Which ASX small caps could help make a lithium battery in Bill Shorten’s battery factory?
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“I’m so happy, ‘cos today I found my friends…”
Leader of the opposition Bill Shorten must have been playing Nirvana’s “Lithium” before his budget reply on Thursday.
The would-be (and likely next) prime minister of Australia made lithium a big focus in his response to Josh Frydenberg’s first federal Budget, saying he would boost the battery metals industry in Australia if elected. The ASX’s small cap lithium players — which number almost 120 — were certainly pleased.
Many of them are in Western Australia, the state that hopes to become ‘Lithium Valley’.
<<< Scroll down for a table of the ASX’s small cap lithium stocks >>>
“Here’s the remarkable thing, we already have every single resource to make a lithium battery right here in Australia,” Shorten said.
“So instead of the usual trope of shipping the minerals overseas and buying back the finished product at largely inflated prices, let’s make the batteries here and let’s do this with electric vehicles and charging equipment and stations too, supported by Australia’s first electric vehicle policy.
He added that his party would provide a $2,000 payment to families who “want to join the fight against climate change and the fight to lower their power bills” by installing a battery storage system.
So how exactly does lithium, a soft and lightweight metal that was first discovered back in 1817, become the batteries that are so popular today?
Lithium is mined from two main sources — hard rock (hosted in spodumene ore) and brine (lithium-enriched salt water).
Lithium from hard rock deposits, like those found in Australia, can be more expensive to extract initially.
Found mostly in Chile, Argentina, and Bolivia, brine deposits – which produce a lithium carbonate — occur when underground lakes, geothermal waters or petroleum brines are enriched with lithium.
The lithium-rich salty water is pumped to the surface into evaporation ponds, before the concentrated solution is processed into carbonate.
Spodumene is the main lithium bearing mineral mined from most hard rock lithium mines around the world. Lithium mined this way has an important advantage in EV markets, because the lithium-bearing spodumene ore can be transformed into lithium hydroxide – which commands a higher price than carbonate — after a relatively simple process and can produce cathode material more efficiently.
The typical grades of a hard rock lithium mine range between 0.9 and 1.6 per cent, while lithium concentrations from brines is between 0.07 and 0.16 per cent.
Mined material is processed into lithium carbonate or lithium hydroxide, which can be sold to make cathode material for lithium-ion batteries.
(Batteries include an anode [positive] and a cathode [negative] and the electrical current flows between the two.)
The cathode is then shipped to a battery maker, who sells the final battery product to car makers, stationary storage manufacturers, and other electronics manufacturers.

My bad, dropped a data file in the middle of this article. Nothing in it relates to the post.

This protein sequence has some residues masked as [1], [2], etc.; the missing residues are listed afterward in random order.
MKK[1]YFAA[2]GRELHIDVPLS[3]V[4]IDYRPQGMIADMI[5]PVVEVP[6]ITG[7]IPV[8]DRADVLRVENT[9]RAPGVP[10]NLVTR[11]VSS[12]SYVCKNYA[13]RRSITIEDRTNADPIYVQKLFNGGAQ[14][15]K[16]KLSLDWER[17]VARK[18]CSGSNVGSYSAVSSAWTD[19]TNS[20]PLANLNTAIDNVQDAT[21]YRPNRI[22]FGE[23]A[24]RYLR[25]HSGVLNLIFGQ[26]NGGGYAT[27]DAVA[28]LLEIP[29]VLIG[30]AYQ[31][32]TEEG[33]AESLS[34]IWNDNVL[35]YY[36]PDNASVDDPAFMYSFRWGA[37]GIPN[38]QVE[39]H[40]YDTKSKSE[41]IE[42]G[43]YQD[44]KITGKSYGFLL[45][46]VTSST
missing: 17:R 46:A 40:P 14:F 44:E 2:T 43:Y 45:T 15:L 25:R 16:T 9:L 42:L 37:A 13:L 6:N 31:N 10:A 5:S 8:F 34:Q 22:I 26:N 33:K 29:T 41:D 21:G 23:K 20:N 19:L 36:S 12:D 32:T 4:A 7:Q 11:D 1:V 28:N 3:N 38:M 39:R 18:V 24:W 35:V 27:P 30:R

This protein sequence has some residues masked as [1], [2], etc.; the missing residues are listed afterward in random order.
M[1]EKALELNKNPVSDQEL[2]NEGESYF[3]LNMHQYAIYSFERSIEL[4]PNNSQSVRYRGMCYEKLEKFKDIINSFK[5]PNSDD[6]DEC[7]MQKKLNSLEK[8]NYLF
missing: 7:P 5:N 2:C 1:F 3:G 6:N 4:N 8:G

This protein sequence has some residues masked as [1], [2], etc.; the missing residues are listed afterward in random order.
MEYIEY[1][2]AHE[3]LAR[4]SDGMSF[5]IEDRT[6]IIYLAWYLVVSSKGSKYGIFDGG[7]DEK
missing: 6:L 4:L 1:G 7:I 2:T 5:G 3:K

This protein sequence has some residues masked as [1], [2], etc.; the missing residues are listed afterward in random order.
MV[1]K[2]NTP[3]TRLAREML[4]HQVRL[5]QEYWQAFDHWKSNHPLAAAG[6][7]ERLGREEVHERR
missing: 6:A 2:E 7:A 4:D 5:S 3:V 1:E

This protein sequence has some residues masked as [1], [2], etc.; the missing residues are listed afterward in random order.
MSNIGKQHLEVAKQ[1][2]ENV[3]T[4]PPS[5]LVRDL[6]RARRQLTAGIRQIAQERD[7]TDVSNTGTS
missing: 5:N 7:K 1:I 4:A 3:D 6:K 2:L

On the production side of the equation, you can (almost) count the number of ASX-listed lithium producers on one hand – at the moment, they include Pilbara Minerals (ASX:PLS), Altura Mining (ASX:AJM), Galaxy Resources (ASX:GAL), Orocobre (ASX:ORE), Alliance (ASX:A40) and Mineral Resources (ASX:MIN).
Explorer AVZ Minerals’s (ASX:AVZ) Manono project is one of the few lithium projects globally that have low levels of impurities of mica and iron oxide.
This enables AVZ to meet the standards required of the next generation of lithium batteries, as requirements become more stringent.
Lithium battery manufacturers are demanding higher purity levels, as impurities can result in poor battery performance or battery failure.
In August this year the Manono project was confirmed as the largest hard rock lithium project in the world, and the second-highest grade.
Near term producer Kidman Resources (ASX:KDR) wants to start construction of its Mt Holland project, a joint venture with the world’s largest lithium miner SQM, in the second half of 2019.
ioneer (ASX:INR) is developing one of only two major lithium-boron deposits in the world.
Meanwhile, innovative companies like Lepidico (ASX:LPD) and Lithium Australia (ASX:LIT) are using their own technologies to produce lithium carbonate from non-conventional sources, including tailings — the materials left over after processing ore to separate valuable material from uneconomic material.
Lepidico plans to build a $3 million Perth-based pilot plant — or demonstration facility – to show off its technology to potential sales and finance partners ahead of development of its larger phase one processing plant.
The company is targeting commercial production for 2020.
Lithium Australia plans to be the first Australian company to do everything from mining lithium to making batteries.
Stage 1 of Lithium Australia’s Sileach pilot plant trial produced “outstanding results” in 2018 as the company aims to convert mine waste into lithium-ion batteries – a world first.
And this week, Lithium Australia announced it had bought a stake in Australia’s only lithium battery recycler.
Here is a table of small cap lithium stocks on the ASX, courtesy of leading ASX data provider MakCorp:
Stockhead is proud to use MakCorp as a provider of great value, accurate and reliable data on ASX-listed mining stocks. For more information head to MakCorp’s website.
This article does not constitute financial product advice. You should consider obtaining independent advice before making any financial decisions.